A GTFS feed, which contains static transit information, is composed of a number of text (.txt) files that are contained in a single ZIP file. Each file describes a particular aspect of transit information: stops, routes, trips, fares, etc. For more information about each file, consult the GTFS reference.
In order to create a GTFS feed follow the steps below.
Datasets should be published at a public, permanent URL, including the zip file name. (e.g., www.agency.org/gtfs/gtfs.zip). Ideally, the URL should be directly downloadable without requiring login to access the file, to facilitate download by consuming software applications. While it is recommended (and the most common practice) to make a GTFS dataset openly downloadable, if a data provider does need to control access to GTFS for licensing or other reasons, it is recommended to control access to the GTFS dataset using API keys, which will facilitate automatic downloads.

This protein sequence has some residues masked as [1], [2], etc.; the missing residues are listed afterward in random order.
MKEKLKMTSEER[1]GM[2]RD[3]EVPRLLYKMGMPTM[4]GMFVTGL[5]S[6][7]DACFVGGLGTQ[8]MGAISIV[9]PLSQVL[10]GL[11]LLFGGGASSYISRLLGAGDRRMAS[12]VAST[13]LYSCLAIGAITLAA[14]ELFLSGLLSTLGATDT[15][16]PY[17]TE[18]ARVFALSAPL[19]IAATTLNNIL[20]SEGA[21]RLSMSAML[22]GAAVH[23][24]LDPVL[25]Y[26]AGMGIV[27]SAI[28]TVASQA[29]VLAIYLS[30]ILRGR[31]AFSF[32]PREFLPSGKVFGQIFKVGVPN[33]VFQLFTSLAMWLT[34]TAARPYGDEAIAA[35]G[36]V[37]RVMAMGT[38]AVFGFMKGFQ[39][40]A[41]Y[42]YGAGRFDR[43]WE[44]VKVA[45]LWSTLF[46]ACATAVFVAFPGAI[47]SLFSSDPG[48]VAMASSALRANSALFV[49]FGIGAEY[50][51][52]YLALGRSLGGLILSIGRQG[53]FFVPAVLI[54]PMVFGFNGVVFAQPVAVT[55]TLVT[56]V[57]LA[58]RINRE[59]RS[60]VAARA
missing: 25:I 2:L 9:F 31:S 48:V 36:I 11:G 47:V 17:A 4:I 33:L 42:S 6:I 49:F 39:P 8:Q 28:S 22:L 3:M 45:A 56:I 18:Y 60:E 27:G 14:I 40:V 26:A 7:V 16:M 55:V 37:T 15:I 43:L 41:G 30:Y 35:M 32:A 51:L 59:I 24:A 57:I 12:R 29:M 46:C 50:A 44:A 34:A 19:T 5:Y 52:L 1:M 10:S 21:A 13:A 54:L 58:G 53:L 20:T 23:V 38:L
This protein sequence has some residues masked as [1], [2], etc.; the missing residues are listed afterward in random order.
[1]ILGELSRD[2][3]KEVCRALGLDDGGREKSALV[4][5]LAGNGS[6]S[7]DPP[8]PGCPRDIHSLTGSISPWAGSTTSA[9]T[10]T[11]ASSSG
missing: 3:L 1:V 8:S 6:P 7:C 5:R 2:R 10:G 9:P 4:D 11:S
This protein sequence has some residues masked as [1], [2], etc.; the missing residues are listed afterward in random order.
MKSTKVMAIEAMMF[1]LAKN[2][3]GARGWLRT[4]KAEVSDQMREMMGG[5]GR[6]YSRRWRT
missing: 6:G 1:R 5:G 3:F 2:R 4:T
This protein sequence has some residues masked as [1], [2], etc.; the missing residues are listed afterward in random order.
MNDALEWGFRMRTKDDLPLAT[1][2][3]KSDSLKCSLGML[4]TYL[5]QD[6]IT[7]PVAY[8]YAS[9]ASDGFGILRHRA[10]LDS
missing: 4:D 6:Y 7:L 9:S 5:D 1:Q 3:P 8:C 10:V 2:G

The web-server hosting GTFS data should be configured to correctly report the file modification date (see HTTP/1.1 - Request for Comments 2616, under Section 14.29).
See “Best Practices: Dataset Publishing” for further recommendations.
The World Bank Open Learning Campus (OLC) offers a self-based online course called “Introduction to the General Transit Feed Specification (GTFS) and Informal Transit System Mapping”. This course includes the following sections:
There are a number of mailing lists that can be good resources when you have questions about public transit data, software, formats like GTFS and GTFS-realtime, and other issues:
Transit Developers: general transit developer discussions. Many transit agencies also have their own developer mailing lists specific to the agency. For example: